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Mossad said helping Brussels seek terror mastermind

According to Belgian media, US intel also aiding search; men arrested in Greece said not connected to planned attack

A Belgian soldier stands guard outside the US Embassy in Brussels on January 17, 2015, shortly after Belgian police broke up an IS cell that officials said had planned attacks in the country. (Nicolas Maeterlinck/Belga/AFP)
A Belgian soldier stands guard outside the US Embassy in Brussels on January 17, 2015, shortly after Belgian police broke up an IS cell that officials said had planned attacks in the country. (Nicolas Maeterlinck/Belga/AFP)

Israel’s Mossad intelligence agency and American intelligence services are working with Belgian officials to try and locate the suspected mastermind of a terror attack which was thwarted in Belgium last week, the country’s Le Dernière Heure newspaper reported Saturday.

The paper cited several unnamed official sources, who said 27-year-old Abdelhamid Abaaoud was believed to be hiding in Greece or Turkey.

Israeli or American cooperation with Brussels has not been confirmed by any official sources, and it was unclear what such cooperation may involve.

Earlier Belgian authorities said that even though they had broken up the alleged terror cell they were still looking for some suspects abroad, and briefly hoped Greece could have clinched the breakthrough by detaining Abaaoud.

A Greek police official earlier Saturday said four men were detained in Athens, and that they included an individual who at first sight matched the description of the key suspect.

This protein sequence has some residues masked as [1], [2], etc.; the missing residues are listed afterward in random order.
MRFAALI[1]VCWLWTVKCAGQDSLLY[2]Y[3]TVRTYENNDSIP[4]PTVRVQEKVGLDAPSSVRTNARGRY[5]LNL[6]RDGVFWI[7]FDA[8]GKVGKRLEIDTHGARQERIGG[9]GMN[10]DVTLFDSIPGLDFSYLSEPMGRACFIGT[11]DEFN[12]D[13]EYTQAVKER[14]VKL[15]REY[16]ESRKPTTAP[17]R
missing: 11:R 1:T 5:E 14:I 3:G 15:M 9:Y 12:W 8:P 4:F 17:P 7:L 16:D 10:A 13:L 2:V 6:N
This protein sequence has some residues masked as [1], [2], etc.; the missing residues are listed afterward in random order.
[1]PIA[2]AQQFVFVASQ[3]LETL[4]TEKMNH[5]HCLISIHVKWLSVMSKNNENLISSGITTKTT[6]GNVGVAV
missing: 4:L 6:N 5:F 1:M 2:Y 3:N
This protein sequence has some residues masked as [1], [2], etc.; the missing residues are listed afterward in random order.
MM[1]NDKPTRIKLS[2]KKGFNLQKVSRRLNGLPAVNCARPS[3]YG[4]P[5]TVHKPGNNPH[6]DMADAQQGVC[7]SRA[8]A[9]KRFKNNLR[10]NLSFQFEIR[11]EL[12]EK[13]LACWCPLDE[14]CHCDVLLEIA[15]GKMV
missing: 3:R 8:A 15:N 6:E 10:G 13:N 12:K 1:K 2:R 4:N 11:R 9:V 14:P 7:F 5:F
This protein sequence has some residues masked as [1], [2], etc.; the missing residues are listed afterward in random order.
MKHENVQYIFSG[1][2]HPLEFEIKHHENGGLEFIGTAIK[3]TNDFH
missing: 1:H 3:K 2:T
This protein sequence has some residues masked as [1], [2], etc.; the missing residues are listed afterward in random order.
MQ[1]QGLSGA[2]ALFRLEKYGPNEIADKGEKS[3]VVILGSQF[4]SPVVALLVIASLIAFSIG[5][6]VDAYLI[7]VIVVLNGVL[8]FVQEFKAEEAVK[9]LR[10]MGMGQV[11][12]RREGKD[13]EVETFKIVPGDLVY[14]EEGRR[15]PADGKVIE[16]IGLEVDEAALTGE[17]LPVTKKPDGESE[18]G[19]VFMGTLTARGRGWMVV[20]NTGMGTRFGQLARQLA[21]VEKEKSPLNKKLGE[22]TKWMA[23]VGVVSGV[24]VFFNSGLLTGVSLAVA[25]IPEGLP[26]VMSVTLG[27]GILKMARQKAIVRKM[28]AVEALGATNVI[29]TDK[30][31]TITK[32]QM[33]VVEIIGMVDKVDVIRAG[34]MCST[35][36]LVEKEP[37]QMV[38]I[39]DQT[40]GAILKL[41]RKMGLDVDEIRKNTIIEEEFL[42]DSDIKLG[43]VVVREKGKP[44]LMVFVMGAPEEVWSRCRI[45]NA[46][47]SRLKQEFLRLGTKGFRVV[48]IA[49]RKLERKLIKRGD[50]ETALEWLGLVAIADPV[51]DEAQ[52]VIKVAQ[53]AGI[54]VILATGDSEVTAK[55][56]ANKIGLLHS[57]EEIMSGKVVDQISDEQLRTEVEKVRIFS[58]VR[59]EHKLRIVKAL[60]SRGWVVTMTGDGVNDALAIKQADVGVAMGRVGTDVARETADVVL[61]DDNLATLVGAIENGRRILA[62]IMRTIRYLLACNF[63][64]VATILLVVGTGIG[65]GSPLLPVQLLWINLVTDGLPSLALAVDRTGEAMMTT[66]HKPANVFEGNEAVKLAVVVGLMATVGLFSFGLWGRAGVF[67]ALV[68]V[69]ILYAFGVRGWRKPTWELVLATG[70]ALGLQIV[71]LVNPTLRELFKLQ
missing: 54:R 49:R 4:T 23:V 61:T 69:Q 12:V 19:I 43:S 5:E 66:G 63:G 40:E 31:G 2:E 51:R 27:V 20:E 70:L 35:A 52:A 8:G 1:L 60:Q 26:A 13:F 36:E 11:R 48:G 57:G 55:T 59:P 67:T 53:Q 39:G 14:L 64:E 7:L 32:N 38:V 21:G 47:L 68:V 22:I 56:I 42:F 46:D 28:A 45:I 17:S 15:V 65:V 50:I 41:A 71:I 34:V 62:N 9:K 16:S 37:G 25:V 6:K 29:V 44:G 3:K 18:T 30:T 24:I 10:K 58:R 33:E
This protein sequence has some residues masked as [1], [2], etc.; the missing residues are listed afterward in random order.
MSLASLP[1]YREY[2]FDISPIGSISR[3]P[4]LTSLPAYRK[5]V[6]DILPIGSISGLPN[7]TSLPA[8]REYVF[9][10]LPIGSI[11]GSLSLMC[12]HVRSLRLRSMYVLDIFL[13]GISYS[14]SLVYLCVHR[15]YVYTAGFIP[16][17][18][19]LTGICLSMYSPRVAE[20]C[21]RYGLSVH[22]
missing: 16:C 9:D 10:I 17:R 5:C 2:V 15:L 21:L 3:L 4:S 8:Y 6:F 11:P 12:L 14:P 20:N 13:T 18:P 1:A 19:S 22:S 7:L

But after careful vetting in Brussels of ID information, federal magistrate Eric Van der Sypt said there was no positive match with any individual they sought and said “they had nothing to do with the Belgian case.”

Soldiers fanned out to guard possible terror targets in Belgium Saturday. For the first time in three decades, authorities used paratroopers to reinforce police in Belgium’s cities, guarding buildings within the Jewish quarter of the port city of Antwerp and some Belgian embassies. The move came a day after anti-terror raids netted dozens of suspects across Western Europe and increased anxiety across big swathes of the region.

Belgium has increased its terror warning to 3, the second-highest, following the anti-terror raids of Thursday which left two suspects dead. Police believe the cell they largely dismantled was on the verge of a major attack.

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